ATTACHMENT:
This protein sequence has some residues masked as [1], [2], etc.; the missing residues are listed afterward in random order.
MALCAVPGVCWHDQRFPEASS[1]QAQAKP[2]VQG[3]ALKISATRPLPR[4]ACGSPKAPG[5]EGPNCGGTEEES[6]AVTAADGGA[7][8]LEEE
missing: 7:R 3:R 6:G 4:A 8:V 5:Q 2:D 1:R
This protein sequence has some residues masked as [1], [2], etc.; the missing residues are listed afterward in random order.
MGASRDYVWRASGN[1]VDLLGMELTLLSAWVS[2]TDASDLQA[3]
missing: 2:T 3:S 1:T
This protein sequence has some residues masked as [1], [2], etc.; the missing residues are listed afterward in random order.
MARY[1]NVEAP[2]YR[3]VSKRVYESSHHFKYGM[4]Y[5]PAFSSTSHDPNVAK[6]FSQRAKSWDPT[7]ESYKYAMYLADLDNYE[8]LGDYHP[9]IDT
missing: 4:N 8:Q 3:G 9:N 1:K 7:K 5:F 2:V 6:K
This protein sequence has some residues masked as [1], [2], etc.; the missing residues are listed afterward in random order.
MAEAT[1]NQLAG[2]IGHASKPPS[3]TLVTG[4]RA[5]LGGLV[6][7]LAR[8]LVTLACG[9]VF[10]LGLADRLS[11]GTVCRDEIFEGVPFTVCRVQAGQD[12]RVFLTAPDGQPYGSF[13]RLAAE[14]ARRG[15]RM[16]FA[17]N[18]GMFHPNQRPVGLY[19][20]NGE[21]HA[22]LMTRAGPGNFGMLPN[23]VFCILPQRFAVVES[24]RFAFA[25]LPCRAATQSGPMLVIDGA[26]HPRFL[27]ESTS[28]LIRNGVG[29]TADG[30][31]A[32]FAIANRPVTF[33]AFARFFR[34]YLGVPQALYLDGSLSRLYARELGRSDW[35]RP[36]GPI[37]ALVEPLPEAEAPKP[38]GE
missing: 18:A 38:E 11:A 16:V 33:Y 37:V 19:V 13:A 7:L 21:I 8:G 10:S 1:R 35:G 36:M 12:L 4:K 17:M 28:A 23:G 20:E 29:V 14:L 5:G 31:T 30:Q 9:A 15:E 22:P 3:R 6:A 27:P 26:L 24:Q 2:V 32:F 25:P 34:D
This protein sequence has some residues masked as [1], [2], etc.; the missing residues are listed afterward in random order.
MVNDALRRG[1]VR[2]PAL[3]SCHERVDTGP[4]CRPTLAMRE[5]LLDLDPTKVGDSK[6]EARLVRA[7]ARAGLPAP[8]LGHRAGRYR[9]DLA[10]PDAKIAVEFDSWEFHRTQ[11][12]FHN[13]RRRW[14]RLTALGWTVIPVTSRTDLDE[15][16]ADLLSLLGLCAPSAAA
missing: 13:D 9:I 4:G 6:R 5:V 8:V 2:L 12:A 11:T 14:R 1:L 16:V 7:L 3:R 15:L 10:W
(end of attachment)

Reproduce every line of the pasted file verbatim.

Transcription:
This protein sequence has some residues masked as [1], [2], etc.; the missing residues are listed afterward in random order.
MALCAVPGVCWHDQRFPEASS[1]QAQAKP[2]VQG[3]ALKISATRPLPR[4]ACGSPKAPG[5]EGPNCGGTEEES[6]AVTAADGGA[7][8]LEEE
missing: 7:R 3:R 6:G 4:A 8:V 5:Q 2:D 1:R
This protein sequence has some residues masked as [1], [2], etc.; the missing residues are listed afterward in random order.
MGASRDYVWRASGN[1]VDLLGMELTLLSAWVS[2]TDASDLQA[3]
missing: 2:T 3:S 1:T
This protein sequence has some residues masked as [1], [2], etc.; the missing residues are listed afterward in random order.
MARY[1]NVEAP[2]YR[3]VSKRVYESSHHFKYGM[4]Y[5]PAFSSTSHDPNVAK[6]FSQRAKSWDPT[7]ESYKYAMYLADLDNYE[8]LGDYHP[9]IDT
missing: 4:N 8:Q 3:G 9:N 1:K 7:K 5:F 2:V 6:K
This protein sequence has some residues masked as [1], [2], etc.; the missing residues are listed afterward in random order.
MAEAT[1]NQLAG[2]IGHASKPPS[3]TLVTG[4]RA[5]LGGLV[6][7]LAR[8]LVTLACG[9]VF[10]LGLADRLS[11]GTVCRDEIFEGVPFTVCRVQAGQD[12]RVFLTAPDGQPYGSF[13]RLAAE[14]ARRG[15]RM[16]FA[17]N[18]GMFHPNQRPVGLY[19][20]NGE[21]HA[22]LMTRAGPGNFGMLPN[23]VFCILPQRFAVVES[24]RFAFA[25]LPCRAATQSGPMLVIDGA[26]HPRFL[27]ESTS[28]LIRNGVG[29]TADG[30][31]A[32]FAIANRPVTF[33]AFARFFR[34]YLGVPQALYLDGSLSRLYARELGRSDW[35]RP[36]GPI[37]ALVEPLPEAEAPKP[38]GE
missing: 18:A 38:E 11:A 16:V 33:Y 37:V 19:V 13:A 7:L 21:I 8:G 10:S 1:R 35:G 36:M 12:L 4:K 17:M 28:A 23:G 20:E 29:V 14:L 5:G 31:T 30:Q 9:A 15:E 22:P 3:R 6:A 27:P 26:L 24:Q 2:V 32:F 25:P 34:D
This protein sequence has some residues masked as [1], [2], etc.; the missing residues are listed afterward in random order.
MVNDALRRG[1]VR[2]PAL[3]SCHERVDTGP[4]CRPTLAMRE[5]LLDLDPTKVGDSK[6]EARLVRA[7]ARAGLPAP[8]LGHRAGRYR[9]DLA[10]PDAKIAVEFDSWEFHRTQ[11][12]FHN[13]RRRW[14]RLTALGWTVIPVTSRTDLDE[15][16]ADLLSLLGLCAPSAAA
missing: 13:D 9:I 4:G 6:R 5:V 8:V 2:L 12:A 11:T 14:R 1:L 16:V 7:L 3:R 15:L 10:W